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advising on litigation funding options in the post-Jackson era

17 May 2013

The potential professional indemnity implications of the Jackson reforms are significant. Litigation solicitors face a seemingly impossible task as they will be looking to win sufficient work and take advantage of the new regime on contingency fees, while ensuring that they stay on the right side of the Code of Conduct (the Code) in the advice they are giving to new clients about funding options.

The key parts of the Code in this context are contained in the “you and your client” section. The following outcomes are ones that must be achieved, i.e. under the Code, if you are a litigation solicitor, you must ensure that:

  •  you treat your clients fairly
  • you provide services to your clients in a manner which protects their interests in their matter, subject to the proper administration of justice
  • you only enter into fee agreements with your clients that are legal and which you consider are suitable for the client’s needs and take account of the client’s best interests
  • clients are in a position to make informed decisions about the services they need, how their matter will be handled and the options available to them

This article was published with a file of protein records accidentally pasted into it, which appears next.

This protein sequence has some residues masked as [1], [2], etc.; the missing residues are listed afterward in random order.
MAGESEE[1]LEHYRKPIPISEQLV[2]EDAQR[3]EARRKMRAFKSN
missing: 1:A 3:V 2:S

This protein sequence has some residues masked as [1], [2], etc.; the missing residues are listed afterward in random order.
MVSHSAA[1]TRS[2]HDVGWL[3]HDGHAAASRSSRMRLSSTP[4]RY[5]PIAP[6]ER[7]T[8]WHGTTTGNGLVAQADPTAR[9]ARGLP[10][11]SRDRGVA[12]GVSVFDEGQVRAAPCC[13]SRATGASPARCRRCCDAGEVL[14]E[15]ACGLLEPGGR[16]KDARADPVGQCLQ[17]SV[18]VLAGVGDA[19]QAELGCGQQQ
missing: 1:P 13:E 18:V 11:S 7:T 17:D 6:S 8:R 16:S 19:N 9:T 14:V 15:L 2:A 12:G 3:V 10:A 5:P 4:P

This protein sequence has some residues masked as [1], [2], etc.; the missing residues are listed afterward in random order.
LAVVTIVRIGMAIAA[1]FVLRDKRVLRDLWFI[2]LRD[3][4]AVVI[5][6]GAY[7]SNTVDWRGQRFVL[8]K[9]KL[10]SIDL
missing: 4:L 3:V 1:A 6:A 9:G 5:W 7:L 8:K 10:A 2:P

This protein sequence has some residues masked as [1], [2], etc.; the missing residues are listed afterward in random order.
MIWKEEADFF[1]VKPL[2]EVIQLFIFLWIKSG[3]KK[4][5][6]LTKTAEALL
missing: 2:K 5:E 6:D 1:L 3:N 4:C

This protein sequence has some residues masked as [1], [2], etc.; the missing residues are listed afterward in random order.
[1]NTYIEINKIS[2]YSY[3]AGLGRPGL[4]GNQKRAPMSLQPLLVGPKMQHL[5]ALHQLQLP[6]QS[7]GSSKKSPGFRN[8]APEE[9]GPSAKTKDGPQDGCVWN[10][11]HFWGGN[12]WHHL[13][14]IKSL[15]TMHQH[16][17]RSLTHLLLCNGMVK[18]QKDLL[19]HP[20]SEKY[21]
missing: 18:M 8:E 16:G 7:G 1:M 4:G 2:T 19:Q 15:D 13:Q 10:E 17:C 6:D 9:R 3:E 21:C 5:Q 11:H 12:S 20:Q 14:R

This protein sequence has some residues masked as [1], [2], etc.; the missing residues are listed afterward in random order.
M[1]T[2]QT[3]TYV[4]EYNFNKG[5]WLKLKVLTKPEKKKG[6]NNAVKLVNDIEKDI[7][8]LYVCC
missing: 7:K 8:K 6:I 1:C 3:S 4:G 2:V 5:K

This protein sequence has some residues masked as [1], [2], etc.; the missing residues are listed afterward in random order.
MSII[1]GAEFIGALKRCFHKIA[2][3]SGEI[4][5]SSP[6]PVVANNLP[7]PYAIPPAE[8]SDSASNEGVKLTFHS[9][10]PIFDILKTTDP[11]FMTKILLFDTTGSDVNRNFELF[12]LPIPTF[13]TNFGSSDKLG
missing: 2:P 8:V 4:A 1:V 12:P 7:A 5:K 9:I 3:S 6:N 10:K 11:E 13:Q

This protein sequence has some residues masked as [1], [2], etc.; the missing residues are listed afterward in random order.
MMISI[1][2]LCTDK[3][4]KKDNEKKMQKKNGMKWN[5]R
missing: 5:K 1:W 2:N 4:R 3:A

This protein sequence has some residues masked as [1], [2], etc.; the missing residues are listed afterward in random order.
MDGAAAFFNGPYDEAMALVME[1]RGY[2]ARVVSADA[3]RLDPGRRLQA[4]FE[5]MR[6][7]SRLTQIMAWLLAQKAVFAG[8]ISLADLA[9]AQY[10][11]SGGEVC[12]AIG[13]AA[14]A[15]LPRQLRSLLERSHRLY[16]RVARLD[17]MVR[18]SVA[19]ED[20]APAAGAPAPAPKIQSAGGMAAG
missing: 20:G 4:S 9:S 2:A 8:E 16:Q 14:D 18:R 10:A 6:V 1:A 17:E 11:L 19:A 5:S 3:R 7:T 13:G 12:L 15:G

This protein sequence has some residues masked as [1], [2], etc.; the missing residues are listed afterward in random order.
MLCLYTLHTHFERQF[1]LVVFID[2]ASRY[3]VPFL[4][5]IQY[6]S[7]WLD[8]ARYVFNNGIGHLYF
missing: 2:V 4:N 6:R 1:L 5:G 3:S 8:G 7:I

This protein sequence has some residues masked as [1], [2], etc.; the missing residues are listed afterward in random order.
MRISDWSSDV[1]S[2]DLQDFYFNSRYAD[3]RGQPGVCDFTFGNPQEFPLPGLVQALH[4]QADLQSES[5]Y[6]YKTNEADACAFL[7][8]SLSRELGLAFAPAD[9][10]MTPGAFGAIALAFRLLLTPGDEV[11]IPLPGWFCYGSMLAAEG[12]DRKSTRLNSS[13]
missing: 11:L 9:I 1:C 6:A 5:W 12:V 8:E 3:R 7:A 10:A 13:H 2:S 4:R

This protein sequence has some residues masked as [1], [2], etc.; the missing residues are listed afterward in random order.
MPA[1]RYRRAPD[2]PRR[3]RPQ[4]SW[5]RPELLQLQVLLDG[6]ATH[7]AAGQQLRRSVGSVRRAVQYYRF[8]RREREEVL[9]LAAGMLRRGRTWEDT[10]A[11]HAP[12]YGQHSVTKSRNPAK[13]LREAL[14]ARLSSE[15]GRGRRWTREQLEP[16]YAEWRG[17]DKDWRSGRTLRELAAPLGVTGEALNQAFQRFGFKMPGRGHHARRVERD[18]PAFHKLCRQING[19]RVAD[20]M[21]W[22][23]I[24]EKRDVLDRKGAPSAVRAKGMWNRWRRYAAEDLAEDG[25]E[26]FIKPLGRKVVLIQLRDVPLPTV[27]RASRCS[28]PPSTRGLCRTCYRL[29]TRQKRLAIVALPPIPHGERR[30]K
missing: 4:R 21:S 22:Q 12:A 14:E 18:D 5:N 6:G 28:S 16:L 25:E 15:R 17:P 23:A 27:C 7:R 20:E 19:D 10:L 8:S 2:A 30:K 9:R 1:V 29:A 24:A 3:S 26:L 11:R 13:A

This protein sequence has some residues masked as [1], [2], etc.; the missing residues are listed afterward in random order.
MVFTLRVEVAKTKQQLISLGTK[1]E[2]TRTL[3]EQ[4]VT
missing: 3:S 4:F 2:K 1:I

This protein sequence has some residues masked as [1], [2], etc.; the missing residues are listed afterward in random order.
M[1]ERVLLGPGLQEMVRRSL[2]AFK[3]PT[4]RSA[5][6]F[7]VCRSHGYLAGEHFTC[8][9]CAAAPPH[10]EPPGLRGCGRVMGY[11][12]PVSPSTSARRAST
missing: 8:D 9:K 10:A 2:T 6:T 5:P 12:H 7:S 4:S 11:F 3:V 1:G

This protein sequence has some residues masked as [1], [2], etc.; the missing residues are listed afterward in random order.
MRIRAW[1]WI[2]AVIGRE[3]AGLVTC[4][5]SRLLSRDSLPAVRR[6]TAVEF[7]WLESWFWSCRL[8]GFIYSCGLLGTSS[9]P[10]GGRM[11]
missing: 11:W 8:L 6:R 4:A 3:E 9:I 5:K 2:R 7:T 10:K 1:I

• clients receive the best possible information, both at the time of engagement and when appropriate as their matter progresses, about the likely overall cost of their matter
  • clients are informed of their right to challenge or complain about your bill and the circumstances in which they may be liable to pay interest on an unpaid bill

A major area of concern surrounds whether it will be in the client’s “best interests” to take on his or her case using a damages based agreement (DBA) – where the contingency fee is calculated against the compensation recovered – as against a conditional fee agreement (CFA) (where the success fee is levied against the solicitor’s costs that are on the clock.)

The amount of the recovered compensation – and the speed with which a settlement has been reached – can affect the client’s position quite dramatically.

How can it be in any client’s “best interests” to enter into a DBA when the client could end up retaining as little as half of the damages he or she otherwise would, by using a CFA format? If solicitors adhere to the letter of the Code on this, any such conflicts of interest must always be resolved in the client’s favour.

Regrettably, at this point, it is not too hard to envisage sections of the Code being recited as part of a letter of claim in prospective professional liability cases against solicitors.

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The content on this page is provided for the purposes of general interest and information. It contains only brief summaries of aspects of the subject matter and does not provide comprehensive statements of the law. It does not constitute legal advice and does not provide a substitute for it.

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